Sonnet 69 (Sonnet LXIX) by William Shakespeare

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Those parts of thee that the world’s eye doth view
Want nothing that the thought of hearts can mend;
All tongues, the voice of souls, give thee that due,
Uttering bare truth, even so as foes commend.
Thy outward thus with outward praise is crown’d;
But those same tongues, that give thee so thine own,
In other accents do this praise confound
By seeing farther than the eye hath shown.
They look into the beauty of thy mind,
And that in guess they measure by thy deeds;
Then, churls, their thoughts, although their eyes were kind,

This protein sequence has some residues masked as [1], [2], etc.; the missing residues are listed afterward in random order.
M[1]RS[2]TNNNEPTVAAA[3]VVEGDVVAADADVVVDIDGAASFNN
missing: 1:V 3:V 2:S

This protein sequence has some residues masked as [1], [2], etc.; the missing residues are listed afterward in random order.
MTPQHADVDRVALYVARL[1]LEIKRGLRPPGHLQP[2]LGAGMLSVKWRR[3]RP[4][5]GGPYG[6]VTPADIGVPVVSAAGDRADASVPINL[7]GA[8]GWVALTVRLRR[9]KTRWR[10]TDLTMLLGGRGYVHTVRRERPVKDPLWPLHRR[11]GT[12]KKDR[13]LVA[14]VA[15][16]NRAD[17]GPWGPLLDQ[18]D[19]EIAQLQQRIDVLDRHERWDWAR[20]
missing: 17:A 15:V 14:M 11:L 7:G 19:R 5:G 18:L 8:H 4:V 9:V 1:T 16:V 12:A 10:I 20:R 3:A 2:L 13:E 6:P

To thy fair flower add the rank smell of weeds:
But why thy odour matcheth not thy show,
The soil is this, that thou dost common grow.

That concludes Sonnet 69 (Sonnet LXIX) by William Shakespeare. Did you like William Shakespeare’s Sonnet 69 (Sonnet LXIX)? Then, rate it below. And don’t forget to like, tweet or share William Shakespeare’s Sonnet 69 (Sonnet LXIX) by using the Facebook and Twitter buttons below.

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